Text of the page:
After nearly seven years of clean living, the specter of scandal is apparently about to manifest itself within the administration of Governor Susana Martinez. Last Friday CNBC tweeted the news that highly influential state Republican operative Jay McCleskey was being investigated by the FBI. In the accounts that followed, New Mexico Political Report and the Santa Fe New Mexican reported on active FBI investigations involving current and former associates of Martinez’ political organization. Federal agents are taking a look at the campaign finance and contract awarding activities undertaken by McCleskey as he helped Susana Martinez to the state’s top political post.After that announcement, former New Mexico Economic Development Department Division Director of International Trade Brent Eastwood came forward to state that he too has been questioned by the FBI regarding “governance” matters at the roundhouse. The former official, now part of DC economic think tank GovBrain, is also part of a whistleblower lawsuit alleging corruption and mismanagement at the highest levels of New Mexico government. He says that his contact with the feds is unrelated to the McCleskey investigation.
An Ionizer is Missing
Taken together, Kirtland Air Force Base and Sandia National Labs are our nation’s premier nuclear weapons research and storage centers. The vast array of structures south of town include everything from the Kirtland Underground Munitions Storage Complex (where over 2000 nuclear devices are stored) to Sandia’s Melting and Solidification Laboratory. With all that very precise, life and death work going on, it wouldn’t seem likely that high-tech radioactive tools would get lost, but they do. Scientists at Sandia confirmed late last week that one of their radioactive ionizers is lost. The device, used to neutralize static electricity, went missing in April during shipment from a remote test site back to Burque. It contains small amounts of element Polonium 210, an alpha-emitter with known cancer-causing effects. In a letter to Sandia CEO Jill Hruby dated Oct. 26, 2015, Department of Energy enforcement director Steven Simonson “elected to exercise (its) discretionary authority and not pursue further enforcement consideration of the issue” because in part the actual nuclear safety consequences of the Po-210 ionizer were low due to the nature of the isotope and the robust container housing the source. The hot object has been officially declared lost somewhere in Central New Mexico, case closed.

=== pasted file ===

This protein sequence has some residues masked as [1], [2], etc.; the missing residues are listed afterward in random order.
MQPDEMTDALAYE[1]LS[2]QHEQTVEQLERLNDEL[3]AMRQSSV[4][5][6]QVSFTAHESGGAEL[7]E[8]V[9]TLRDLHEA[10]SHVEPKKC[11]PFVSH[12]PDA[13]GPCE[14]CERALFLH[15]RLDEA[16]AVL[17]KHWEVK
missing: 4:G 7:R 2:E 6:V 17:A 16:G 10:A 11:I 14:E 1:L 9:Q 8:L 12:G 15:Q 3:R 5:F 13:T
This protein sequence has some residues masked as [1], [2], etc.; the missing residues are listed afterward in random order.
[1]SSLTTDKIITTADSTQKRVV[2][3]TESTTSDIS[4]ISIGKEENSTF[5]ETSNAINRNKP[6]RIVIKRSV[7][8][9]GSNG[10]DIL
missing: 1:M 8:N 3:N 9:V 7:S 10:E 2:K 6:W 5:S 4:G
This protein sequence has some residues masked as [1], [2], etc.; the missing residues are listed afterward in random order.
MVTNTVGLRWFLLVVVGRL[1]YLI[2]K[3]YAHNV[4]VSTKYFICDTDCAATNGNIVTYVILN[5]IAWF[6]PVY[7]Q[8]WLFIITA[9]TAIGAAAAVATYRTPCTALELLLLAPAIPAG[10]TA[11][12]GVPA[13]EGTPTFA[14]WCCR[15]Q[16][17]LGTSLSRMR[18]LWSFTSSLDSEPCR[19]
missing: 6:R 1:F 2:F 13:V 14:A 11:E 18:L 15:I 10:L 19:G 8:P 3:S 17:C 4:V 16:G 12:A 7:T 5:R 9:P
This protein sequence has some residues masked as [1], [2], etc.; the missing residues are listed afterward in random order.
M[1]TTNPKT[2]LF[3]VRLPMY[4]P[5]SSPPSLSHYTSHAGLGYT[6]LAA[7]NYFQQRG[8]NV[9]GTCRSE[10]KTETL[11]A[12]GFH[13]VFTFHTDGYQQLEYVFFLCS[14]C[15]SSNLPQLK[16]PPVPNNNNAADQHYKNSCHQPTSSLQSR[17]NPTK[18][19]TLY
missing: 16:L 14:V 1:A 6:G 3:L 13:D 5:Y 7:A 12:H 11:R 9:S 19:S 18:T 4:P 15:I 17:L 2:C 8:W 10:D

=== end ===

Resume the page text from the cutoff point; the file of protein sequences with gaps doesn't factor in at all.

Nearly eight months after being gunned down in a firefight that involved several teenagers at Los Altos Skate Park—a shooting APD has classified as a matter of self-defense—the family of 17-year-old Jaquise Lewis is moving forward with a lawsuit against the city alleging a breach of the Investigations of Public Records Act. Legal counsel for the family say they want cell phone videos of the incident released to the public, in an effort to vindicate Lewis, whom they say did not possess or fire a gun during the March 22 standoff. The family has also been clear that if, indeed the recordings show Lewis to be the instigator of the violence, then they’ll “live with that.” On Wednesday, Nov. 4, a hearing was held with District Judge Victor Lopez presiding. Though representatives of the city were no-shows, Judge Lopez’ ruling will send the case to trial. A trial date of Nov. 20 has been set.